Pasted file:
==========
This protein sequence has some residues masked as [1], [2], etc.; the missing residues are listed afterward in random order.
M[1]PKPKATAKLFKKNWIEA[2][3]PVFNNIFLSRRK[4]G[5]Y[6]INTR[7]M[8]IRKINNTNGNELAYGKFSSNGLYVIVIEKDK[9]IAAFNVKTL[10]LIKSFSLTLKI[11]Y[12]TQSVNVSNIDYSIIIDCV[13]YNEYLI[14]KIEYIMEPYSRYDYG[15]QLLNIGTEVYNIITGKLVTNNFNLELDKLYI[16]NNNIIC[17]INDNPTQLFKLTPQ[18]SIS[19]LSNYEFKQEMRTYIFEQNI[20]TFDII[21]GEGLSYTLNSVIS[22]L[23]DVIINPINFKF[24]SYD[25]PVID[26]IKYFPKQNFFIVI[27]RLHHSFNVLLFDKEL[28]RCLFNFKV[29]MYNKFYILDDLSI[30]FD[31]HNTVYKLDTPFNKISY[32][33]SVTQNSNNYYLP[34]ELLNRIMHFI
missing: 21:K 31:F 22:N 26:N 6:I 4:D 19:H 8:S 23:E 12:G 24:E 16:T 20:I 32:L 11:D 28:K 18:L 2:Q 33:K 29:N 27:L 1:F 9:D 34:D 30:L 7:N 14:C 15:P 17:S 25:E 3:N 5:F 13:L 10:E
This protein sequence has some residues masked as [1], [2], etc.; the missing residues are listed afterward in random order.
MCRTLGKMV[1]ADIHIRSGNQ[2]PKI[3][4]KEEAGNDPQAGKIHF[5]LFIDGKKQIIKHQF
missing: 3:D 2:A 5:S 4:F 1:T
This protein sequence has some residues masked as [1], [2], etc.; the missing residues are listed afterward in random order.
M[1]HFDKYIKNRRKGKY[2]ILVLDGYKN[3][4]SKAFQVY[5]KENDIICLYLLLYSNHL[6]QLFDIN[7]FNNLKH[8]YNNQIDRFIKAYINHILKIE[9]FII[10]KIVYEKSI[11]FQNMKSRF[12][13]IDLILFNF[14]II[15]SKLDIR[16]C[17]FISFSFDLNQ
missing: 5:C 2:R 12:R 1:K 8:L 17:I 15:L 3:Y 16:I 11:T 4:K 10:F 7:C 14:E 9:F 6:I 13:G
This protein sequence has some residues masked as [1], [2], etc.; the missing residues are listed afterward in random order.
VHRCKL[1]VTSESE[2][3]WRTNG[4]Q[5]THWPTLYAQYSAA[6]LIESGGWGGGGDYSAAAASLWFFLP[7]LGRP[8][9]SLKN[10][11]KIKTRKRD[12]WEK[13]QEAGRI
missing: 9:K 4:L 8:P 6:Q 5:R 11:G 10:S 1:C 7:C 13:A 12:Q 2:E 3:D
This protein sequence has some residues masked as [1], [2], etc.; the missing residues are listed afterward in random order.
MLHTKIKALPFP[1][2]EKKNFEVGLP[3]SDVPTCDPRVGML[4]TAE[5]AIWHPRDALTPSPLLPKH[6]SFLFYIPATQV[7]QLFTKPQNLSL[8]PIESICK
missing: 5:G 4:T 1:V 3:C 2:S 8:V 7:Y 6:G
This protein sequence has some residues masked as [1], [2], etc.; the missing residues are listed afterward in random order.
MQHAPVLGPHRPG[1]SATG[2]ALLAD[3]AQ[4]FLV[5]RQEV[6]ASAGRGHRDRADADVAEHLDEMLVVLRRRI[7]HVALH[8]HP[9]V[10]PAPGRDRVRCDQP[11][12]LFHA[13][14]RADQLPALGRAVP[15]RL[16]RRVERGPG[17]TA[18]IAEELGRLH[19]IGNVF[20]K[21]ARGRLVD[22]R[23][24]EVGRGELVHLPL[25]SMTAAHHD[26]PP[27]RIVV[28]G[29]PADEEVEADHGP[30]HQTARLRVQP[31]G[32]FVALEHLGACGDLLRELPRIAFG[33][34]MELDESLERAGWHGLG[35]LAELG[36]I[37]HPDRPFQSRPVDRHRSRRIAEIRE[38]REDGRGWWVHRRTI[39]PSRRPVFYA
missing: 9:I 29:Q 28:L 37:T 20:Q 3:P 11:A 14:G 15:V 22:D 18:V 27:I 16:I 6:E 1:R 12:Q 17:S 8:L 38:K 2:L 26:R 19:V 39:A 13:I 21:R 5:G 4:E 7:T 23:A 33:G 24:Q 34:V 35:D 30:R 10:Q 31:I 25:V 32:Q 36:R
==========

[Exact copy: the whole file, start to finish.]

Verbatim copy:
This protein sequence has some residues masked as [1], [2], etc.; the missing residues are listed afterward in random order.
M[1]PKPKATAKLFKKNWIEA[2][3]PVFNNIFLSRRK[4]G[5]Y[6]INTR[7]M[8]IRKINNTNGNELAYGKFSSNGLYVIVIEKDK[9]IAAFNVKTL[10]LIKSFSLTLKI[11]Y[12]TQSVNVSNIDYSIIIDCV[13]YNEYLI[14]KIEYIMEPYSRYDYG[15]QLLNIGTEVYNIITGKLVTNNFNLELDKLYI[16]NNNIIC[17]INDNPTQLFKLTPQ[18]SIS[19]LSNYEFKQEMRTYIFEQNI[20]TFDII[21]GEGLSYTLNSVIS[22]L[23]DVIINPINFKF[24]SYD[25]PVID[26]IKYFPKQNFFIVI[27]RLHHSFNVLLFDKEL[28]RCLFNFKV[29]MYNKFYILDDLSI[30]FD[31]HNTVYKLDTPFNKISY[32][33]SVTQNSNNYYLP[34]ELLNRIMHFI
missing: 21:K 31:F 22:N 26:N 6:I 4:D 19:H 8:S 23:E 12:G 24:E 16:T 20:I 32:L 11:D 28:K 18:L 2:Q 33:K 29:N 27:L 1:F 9:D 34:D 30:L 7:N 14:C 15:P 17:S 25:E 3:N 5:F 13:L 10:E
This protein sequence has some residues masked as [1], [2], etc.; the missing residues are listed afterward in random order.
MCRTLGKMV[1]ADIHIRSGNQ[2]PKI[3][4]KEEAGNDPQAGKIHF[5]LFIDGKKQIIKHQF
missing: 3:D 2:A 5:S 4:F 1:T
This protein sequence has some residues masked as [1], [2], etc.; the missing residues are listed afterward in random order.
M[1]HFDKYIKNRRKGKY[2]ILVLDGYKN[3][4]SKAFQVY[5]KENDIICLYLLLYSNHL[6]QLFDIN[7]FNNLKH[8]YNNQIDRFIKAYINHILKIE[9]FII[10]KIVYEKSI[11]FQNMKSRF[12][13]IDLILFNF[14]II[15]SKLDIR[16]C[17]FISFSFDLNQ
missing: 5:C 2:R 12:R 1:K 8:L 17:I 15:L 3:Y 16:I 11:T 4:K 10:F 7:C 14:E 9:F 6:I 13:G
This protein sequence has some residues masked as [1], [2], etc.; the missing residues are listed afterward in random order.
VHRCKL[1]VTSESE[2][3]WRTNG[4]Q[5]THWPTLYAQYSAA[6]LIESGGWGGGGDYSAAAASLWFFLP[7]LGRP[8][9]SLKN[10][11]KIKTRKRD[12]WEK[13]QEAGRI
missing: 9:K 4:L 8:P 6:Q 5:R 11:G 10:S 1:C 7:C 13:A 12:Q 2:E 3:D
This protein sequence has some residues masked as [1], [2], etc.; the missing residues are listed afterward in random order.
MLHTKIKALPFP[1][2]EKKNFEVGLP[3]SDVPTCDPRVGML[4]TAE[5]AIWHPRDALTPSPLLPKH[6]SFLFYIPATQV[7]QLFTKPQNLSL[8]PIESICK
missing: 5:G 4:T 1:V 3:C 2:S 8:V 7:Y 6:G
This protein sequence has some residues masked as [1], [2], etc.; the missing residues are listed afterward in random order.
MQHAPVLGPHRPG[1]SATG[2]ALLAD[3]AQ[4]FLV[5]RQEV[6]ASAGRGHRDRADADVAEHLDEMLVVLRRRI[7]HVALH[8]HP[9]V[10]PAPGRDRVRCDQP[11][12]LFHA[13][14]RADQLPALGRAVP[15]RL[16]RRVERGPG[17]TA[18]IAEELGRLH[19]IGNVF[20]K[21]ARGRLVD[22]R[23][24]EVGRGELVHLPL[25]SMTAAHHD[26]PP[27]RIVV[28]G[29]PADEEVEADHGP[30]HQTARLRVQP[31]G[32]FVALEHLGACGDLLRELPRIAFG[33][34]MELDESLERAGWHGLG[35]LAELG[36]I[37]HPDRPFQSRPVDRHRSRRIAEIRE[38]REDGRGWWVHRRTI[39]PSRRPVFYA
missing: 9:I 29:Q 28:L 37:T 20:Q 3:P 11:A 14:G 15:V 22:D 18:V 27:I 16:I 6:E 1:R 12:Q 17:S 8:L 38:K 2:L 26:R 19:V 39:A 13:I 21:R 5:G 4:E 7:T 23:A 33:G 24:Q 34:V 35:D 30:R 10:Q 31:I 25:V 32:Q 36:R